Yesterday when I picked Charlie up from school (success, by the way), his teachers eagerly recounted a story from earlier in the day. During outside time, they sat Charlie down in his little chair and his teacher began to sing to him since he’s such a music lover. Before she knew it, a crowd of Preschool girls had formed around them with each little one begging to be the next one to sing to Charlie. All of them delighting in his smile and begging to take a turn. The teachers said he was just mobbed. I had hoped that school would teach Charlie that he’s not the center of the Universe. That might not be possible.
After school we swung by our small local grocery where the owner compliments him on how well he’s sitting up in the cart these days and the manager shouts “Charlie” trying to get Charlie to turn around. When it’s time for me to leave, that same manager rushes to grab my bags and take them out to the car because he knows I’ll have to wrestle Charlie’s uncooperative legs out of the cart.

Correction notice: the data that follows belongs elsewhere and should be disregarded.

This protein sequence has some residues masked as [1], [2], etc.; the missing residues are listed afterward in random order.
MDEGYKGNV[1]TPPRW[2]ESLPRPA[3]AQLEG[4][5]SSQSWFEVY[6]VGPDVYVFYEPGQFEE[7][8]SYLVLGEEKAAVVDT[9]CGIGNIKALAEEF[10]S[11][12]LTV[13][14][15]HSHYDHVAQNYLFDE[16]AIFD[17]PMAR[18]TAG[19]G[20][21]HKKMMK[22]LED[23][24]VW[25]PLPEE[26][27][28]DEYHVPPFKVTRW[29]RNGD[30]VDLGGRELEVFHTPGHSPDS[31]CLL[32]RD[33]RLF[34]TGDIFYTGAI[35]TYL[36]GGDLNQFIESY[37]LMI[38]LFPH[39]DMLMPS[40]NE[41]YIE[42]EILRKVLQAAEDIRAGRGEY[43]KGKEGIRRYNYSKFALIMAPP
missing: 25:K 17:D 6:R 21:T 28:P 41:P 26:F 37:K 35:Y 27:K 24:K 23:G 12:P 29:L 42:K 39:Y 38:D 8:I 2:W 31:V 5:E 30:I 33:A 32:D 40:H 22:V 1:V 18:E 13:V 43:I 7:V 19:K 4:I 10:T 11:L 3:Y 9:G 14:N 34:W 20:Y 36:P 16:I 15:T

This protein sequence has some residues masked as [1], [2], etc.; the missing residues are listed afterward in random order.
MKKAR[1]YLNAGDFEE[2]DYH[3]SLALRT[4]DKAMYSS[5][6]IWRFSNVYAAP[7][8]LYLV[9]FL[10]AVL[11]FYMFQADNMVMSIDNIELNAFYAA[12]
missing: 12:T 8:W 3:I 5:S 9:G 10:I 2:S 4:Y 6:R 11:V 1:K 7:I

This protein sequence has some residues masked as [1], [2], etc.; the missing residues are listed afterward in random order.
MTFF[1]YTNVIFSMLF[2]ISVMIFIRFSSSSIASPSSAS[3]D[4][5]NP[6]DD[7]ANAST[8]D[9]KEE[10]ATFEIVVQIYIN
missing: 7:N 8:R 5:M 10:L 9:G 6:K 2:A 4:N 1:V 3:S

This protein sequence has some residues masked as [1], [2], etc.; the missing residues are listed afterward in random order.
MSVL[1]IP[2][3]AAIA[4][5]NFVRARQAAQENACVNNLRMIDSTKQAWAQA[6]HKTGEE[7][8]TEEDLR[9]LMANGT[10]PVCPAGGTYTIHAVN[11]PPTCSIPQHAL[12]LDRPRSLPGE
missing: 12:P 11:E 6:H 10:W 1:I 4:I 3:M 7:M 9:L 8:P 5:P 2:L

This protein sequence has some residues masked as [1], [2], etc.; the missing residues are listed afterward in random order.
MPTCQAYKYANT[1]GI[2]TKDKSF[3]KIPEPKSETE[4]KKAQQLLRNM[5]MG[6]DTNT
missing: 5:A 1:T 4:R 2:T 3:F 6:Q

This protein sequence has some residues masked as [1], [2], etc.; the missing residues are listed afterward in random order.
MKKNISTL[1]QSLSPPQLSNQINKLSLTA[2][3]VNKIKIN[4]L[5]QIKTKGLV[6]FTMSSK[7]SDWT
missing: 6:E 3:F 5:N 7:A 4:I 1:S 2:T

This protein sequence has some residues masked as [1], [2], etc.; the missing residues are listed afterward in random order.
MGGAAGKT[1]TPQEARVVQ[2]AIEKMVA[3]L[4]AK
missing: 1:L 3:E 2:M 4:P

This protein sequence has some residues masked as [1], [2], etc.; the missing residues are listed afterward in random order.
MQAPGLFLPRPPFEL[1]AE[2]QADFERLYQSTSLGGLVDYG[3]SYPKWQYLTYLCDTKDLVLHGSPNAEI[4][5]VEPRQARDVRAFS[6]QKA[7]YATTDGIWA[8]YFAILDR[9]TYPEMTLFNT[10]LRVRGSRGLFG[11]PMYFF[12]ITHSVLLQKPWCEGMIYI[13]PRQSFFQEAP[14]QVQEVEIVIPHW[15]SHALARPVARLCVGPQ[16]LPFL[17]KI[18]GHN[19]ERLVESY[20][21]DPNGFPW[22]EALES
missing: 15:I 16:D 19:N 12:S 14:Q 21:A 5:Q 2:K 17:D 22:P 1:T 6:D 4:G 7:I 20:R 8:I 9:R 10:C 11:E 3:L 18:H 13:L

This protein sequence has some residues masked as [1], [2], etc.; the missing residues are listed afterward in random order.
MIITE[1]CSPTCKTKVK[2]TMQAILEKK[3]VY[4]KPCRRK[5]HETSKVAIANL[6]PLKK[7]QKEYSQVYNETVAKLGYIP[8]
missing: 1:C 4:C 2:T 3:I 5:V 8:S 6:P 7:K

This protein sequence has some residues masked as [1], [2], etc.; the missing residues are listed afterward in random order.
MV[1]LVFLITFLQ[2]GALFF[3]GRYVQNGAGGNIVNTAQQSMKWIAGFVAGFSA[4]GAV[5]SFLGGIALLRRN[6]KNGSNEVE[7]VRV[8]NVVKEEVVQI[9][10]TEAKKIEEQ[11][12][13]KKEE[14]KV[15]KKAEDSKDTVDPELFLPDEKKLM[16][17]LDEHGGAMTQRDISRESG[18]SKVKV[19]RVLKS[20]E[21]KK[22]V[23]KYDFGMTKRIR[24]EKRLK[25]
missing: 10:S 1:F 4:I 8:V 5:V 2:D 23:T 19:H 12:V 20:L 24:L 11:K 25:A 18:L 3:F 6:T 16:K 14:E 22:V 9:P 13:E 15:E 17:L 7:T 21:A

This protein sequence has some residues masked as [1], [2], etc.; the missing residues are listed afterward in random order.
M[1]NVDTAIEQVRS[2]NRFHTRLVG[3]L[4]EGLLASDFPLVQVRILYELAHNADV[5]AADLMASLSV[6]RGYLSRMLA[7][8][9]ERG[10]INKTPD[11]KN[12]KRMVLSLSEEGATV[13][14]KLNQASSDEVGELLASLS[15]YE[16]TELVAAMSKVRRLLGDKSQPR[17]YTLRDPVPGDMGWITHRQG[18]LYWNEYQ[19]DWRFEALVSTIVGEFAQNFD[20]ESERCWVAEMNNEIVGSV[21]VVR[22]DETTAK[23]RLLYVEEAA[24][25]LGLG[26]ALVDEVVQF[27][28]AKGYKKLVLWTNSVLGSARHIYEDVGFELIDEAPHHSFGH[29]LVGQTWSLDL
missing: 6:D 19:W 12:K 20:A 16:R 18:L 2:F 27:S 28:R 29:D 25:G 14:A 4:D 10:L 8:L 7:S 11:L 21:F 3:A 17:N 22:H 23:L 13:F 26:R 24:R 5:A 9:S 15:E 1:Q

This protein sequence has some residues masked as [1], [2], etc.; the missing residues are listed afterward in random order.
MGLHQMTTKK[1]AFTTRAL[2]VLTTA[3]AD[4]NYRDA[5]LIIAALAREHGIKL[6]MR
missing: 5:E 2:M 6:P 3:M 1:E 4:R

Later in the evening I approached my first PTA meeting with utter trepidation. My husband did not want to attend (he preferred napping on the couch) and so I went alone. I took an empty seat next to a young mom and sat there debating whether or not to strike up a conversation. I knew that if I asked her a question about her child, then I would have to answer questions about mine and inevitably I would have to explain at least a bit about Charlie’s situation. I’m not embarrassed or ashamed of Charlie, but I wasn’t sure how she’d react. Some people just start ignoring you once they realize that you’re not going to be able to compare art projects and height and weight percentiles. Don’t they realize that if they became friends with me, they could win every time for enternity? People should be fighting to hang out with me.
I finally did strike up a conversation (who am I kidding? I can’t shut up) and to my delight, when I told her my son was in Early Intervention Preschool she smiled and told me that she’d heard nothing but good things about the program. She asked if I like the teachers and if Charlie was enjoying school. I couldn’t have asked for a better response.
I don’t know what I envisioned for Charlie in his school and in the larger community. Some people have big ideals to be fulfilled with respect to their special needs child. I am not one of those people. I am content in the now. I’m sure that to some this post will seem strange since the last one was basically a complaint about someone in my community. It’s not perfect, but no place is perfect, and I believe that one negative comment cannot outweigh the many, many good things that I have seen and experienced. We are a part of of things, we are fitting in and finding our place, and for now, that is enough.